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Metaflow 2.11: Building Observable ML/AI Systems


Today, we are releasing three major enhancements in open-source Metaflow Cards:

  1. Cards can now update live while a task is executing, so you can monitor progress and eyeball results in real time.
  2. New card components: Observe task progress with built-in progress bars and visualize them using infinitely powerful charts based on Vega Lite.
  3. A Local card viewer that allows you to view live cards without having to install the Metaflow UI, which is useful for getting a quick feel for cards and developing them rapidly.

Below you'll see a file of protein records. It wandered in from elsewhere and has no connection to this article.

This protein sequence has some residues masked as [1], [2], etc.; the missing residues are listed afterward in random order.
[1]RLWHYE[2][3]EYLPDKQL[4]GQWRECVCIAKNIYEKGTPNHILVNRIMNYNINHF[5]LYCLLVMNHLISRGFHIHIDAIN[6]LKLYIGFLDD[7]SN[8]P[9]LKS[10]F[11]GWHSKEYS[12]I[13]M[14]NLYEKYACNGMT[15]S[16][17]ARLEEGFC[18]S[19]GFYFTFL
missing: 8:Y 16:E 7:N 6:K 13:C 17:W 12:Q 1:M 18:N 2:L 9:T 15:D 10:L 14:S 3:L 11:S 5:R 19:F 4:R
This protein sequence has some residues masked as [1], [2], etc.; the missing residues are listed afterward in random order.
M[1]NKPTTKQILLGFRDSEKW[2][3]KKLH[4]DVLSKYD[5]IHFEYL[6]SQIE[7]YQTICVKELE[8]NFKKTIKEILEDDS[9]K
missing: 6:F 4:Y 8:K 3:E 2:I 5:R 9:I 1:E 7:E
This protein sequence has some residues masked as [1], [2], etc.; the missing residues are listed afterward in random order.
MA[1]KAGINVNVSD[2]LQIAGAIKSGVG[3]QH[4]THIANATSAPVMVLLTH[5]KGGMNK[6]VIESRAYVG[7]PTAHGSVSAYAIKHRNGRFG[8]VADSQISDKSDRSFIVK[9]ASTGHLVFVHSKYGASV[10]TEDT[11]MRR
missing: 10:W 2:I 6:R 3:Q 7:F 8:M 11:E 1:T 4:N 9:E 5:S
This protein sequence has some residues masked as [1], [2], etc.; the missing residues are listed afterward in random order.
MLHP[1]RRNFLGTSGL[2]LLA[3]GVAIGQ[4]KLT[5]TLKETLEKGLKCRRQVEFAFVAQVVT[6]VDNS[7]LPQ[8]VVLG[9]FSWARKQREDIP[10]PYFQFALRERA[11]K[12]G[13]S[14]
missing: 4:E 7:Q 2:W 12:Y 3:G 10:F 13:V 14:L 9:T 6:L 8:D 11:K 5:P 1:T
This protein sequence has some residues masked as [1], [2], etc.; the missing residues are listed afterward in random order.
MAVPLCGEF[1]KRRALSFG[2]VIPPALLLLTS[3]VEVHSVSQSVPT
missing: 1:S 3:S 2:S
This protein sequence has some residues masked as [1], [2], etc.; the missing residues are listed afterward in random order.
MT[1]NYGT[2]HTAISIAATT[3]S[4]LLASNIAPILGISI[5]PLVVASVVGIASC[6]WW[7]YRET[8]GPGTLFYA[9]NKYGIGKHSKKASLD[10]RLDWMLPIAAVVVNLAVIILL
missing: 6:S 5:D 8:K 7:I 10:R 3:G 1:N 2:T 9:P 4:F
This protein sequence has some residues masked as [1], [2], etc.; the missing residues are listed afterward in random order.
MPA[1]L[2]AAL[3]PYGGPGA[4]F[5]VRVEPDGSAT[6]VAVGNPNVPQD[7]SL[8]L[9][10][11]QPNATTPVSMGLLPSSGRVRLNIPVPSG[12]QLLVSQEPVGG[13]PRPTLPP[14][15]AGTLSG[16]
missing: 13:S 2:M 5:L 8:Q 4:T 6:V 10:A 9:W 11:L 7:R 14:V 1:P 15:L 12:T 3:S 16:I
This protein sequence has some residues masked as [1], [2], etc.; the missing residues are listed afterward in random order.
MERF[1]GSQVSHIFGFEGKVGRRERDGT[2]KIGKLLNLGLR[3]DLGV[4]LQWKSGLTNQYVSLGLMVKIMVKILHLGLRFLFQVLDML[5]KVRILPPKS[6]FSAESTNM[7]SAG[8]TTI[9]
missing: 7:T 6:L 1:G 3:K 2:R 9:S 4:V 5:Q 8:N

To get a taste of what you can do with the new dynamic cards, take a look at this teaser video:

If you are eager to test the new features hands-on, you can do so easily in the Metaflow Sandbox, which provides a new playground for dynamic cards. For more background on why all this matters, keep on reading.

Background

Metaflow helps you access data, run compute at scale, and orchestrate complex sets of ML and AI workflows while keeping track of all results automatically. In other words, it helps you build real-life data, ML, and AI systems.

It is one thing to build systems and another to operate them reliably. Operations are hard because systems can misbehave or fail in innumerable ways; we need to quickly understand why and proceed to resolve the issue. The challenge is especially pronounced in data, ML, and AI systems, which can exhibit a cornucopia of failure patterns - some related to models, some to code, some to infrastructure, and many related to data.

Monitoring models vs. observing systems